(Oh, and Enviro Girl pointed out all the other ways people could find plastic bags for lining their garbage cans and making art projects.  Trust her, she reassured the lone hold-out in the class, there are plenty of plastic bags to be found even if we deny ourselves plastic shopping bags.  But that’s a topic for another post.)

On the back of Scholastic News Weekly the students had to read a graph explaining various items thrown away and breaking down how much got recycled and how much got placed in landfill.  Again the class had an opportunity to discuss how we individually can reduce waste streams into landfills by recycling more.  The students identified the process of recycling and items their households could recycle but didn’t.

All great persuasive arguments end with a Call to Action, so Enviro Girl broke the students into small groups and instructed them to brainstorm ways they could actively “save the planet.”  The students listed things like “don’t litter,” “recycle more stuff,” and “bring your own bag.”  Then each student created a poster for Earth Day, suggesting one or several ways people could actively “Save the Planet.”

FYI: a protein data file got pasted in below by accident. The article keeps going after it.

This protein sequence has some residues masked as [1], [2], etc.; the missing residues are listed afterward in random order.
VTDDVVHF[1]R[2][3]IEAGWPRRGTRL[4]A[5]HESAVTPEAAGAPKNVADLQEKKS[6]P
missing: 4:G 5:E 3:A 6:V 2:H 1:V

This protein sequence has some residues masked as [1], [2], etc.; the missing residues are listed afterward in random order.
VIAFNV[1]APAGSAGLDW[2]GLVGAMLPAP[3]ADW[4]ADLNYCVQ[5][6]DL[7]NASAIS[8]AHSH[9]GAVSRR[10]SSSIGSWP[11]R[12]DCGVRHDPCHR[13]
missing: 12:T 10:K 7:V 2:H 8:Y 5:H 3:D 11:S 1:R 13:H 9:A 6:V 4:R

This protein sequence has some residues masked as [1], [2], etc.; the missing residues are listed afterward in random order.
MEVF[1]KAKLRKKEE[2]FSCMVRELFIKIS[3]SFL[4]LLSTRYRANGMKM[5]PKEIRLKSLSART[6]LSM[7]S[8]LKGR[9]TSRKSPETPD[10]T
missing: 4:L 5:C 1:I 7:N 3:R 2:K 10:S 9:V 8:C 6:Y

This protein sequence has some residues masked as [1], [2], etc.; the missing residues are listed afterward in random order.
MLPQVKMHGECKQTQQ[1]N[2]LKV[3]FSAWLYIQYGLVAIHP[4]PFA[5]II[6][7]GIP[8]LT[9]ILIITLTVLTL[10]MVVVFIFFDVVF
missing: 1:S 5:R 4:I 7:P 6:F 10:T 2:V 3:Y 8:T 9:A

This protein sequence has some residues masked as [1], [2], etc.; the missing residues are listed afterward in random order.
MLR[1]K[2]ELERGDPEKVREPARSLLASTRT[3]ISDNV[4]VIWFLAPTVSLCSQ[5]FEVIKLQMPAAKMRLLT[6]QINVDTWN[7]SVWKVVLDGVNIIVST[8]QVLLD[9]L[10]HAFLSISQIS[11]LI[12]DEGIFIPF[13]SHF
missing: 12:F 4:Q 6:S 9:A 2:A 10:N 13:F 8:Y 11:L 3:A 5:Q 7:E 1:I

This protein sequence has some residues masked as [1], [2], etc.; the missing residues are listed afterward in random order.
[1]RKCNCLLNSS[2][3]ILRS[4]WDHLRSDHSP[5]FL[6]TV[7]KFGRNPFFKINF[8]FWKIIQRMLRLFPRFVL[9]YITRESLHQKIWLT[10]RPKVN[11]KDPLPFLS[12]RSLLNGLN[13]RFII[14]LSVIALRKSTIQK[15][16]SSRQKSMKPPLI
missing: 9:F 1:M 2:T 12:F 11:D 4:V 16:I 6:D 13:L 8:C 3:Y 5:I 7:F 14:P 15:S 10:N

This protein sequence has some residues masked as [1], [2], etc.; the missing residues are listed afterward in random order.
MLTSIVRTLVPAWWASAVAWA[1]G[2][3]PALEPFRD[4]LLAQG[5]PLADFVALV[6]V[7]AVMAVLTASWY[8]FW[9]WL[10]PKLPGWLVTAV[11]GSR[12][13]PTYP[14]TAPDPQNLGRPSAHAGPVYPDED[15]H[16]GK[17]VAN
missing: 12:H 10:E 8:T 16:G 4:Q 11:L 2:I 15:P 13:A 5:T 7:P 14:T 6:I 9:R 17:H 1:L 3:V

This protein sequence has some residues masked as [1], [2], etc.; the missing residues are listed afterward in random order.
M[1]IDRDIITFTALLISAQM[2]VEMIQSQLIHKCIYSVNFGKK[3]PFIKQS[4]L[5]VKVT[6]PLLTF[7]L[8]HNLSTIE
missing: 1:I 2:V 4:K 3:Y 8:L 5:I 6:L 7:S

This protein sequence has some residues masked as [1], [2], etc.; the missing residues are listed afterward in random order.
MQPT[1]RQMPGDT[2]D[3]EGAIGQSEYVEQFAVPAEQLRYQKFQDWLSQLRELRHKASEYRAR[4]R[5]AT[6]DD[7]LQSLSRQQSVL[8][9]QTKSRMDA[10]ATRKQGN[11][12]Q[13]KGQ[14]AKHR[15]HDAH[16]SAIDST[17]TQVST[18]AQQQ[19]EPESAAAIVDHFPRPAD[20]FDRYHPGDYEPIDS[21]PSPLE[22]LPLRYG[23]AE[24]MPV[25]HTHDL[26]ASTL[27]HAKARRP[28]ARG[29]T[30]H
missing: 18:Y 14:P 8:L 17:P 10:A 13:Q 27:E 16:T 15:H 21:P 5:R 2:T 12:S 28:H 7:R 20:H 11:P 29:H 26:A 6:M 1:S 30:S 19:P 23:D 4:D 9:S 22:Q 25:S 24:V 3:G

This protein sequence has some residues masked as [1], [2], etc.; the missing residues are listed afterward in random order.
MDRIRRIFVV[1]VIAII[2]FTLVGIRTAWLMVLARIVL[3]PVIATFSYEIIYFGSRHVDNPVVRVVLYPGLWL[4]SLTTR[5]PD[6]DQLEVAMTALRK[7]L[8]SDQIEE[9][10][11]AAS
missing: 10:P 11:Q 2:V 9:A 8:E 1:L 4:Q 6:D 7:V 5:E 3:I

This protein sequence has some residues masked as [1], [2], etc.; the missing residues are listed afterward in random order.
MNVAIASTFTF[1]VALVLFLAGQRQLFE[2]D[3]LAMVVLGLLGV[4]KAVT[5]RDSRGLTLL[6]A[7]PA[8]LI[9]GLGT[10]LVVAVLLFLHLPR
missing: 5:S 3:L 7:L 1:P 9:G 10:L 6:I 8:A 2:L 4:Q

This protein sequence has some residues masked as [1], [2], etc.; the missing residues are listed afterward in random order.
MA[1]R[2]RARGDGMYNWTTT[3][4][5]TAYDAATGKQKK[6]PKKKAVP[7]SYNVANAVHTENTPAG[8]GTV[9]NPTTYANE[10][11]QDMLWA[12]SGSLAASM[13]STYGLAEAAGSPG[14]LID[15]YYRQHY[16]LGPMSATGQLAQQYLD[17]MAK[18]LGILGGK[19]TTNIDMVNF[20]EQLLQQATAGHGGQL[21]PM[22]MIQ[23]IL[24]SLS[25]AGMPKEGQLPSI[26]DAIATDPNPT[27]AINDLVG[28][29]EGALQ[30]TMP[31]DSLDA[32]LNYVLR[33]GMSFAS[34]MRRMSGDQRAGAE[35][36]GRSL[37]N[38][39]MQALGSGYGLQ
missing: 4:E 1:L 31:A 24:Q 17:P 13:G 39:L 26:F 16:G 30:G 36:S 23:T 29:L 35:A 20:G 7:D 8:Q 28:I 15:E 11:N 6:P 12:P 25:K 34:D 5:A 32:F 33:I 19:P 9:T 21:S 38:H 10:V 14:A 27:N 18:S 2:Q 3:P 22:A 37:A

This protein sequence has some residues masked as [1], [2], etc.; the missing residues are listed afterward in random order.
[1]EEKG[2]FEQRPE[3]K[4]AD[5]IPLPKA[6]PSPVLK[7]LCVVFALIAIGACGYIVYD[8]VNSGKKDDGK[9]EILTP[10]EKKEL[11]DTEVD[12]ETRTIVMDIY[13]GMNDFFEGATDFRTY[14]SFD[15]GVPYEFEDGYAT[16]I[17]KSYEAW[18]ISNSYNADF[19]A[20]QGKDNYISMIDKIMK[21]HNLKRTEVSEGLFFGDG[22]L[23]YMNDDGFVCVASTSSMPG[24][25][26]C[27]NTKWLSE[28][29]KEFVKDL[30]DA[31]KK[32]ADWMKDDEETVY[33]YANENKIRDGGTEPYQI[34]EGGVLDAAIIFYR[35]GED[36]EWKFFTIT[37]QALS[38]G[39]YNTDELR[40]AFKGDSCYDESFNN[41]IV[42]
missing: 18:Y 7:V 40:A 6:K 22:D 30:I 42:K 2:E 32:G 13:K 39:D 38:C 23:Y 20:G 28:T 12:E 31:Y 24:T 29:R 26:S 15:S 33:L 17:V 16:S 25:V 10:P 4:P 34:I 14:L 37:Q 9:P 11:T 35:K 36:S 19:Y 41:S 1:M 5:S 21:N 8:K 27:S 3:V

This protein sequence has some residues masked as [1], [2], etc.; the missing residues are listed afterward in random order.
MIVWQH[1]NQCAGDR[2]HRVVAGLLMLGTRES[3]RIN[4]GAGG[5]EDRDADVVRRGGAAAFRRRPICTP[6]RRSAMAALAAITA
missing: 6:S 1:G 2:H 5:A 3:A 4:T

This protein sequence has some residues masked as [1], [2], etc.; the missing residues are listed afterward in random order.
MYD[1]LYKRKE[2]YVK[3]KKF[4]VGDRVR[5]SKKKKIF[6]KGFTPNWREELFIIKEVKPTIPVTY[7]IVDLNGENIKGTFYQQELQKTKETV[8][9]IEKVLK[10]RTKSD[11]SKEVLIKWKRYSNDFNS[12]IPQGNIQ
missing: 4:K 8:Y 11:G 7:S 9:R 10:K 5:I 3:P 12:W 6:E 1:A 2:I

Enviro Girl can see more opportunities here–reading books, picking up litter on the school yard, a recyclable materials scavenger hunt–to teach these 3rd graders how to identify wasteful uses of our natural resources and ways we can keep our planet cleaner.  One or two lessons isn’t enough.  A teacher could devise an entire unit or work environmental issues into the weekly rotation and incorporate writing, math, science and history with little effort.

Environmental education has to be integrated frequently and intentionally.  Tell a kid not to litter and they’ll perceive another Rule to Obey.  Make a kid clean up litter in a park or along a road and they’ll comprehend more fully why littering is problematic.

As parents and teachers we have to model an environmental ethic, explain the ethic and finally engage children in practicing the ethic so they can take ownership for themselves.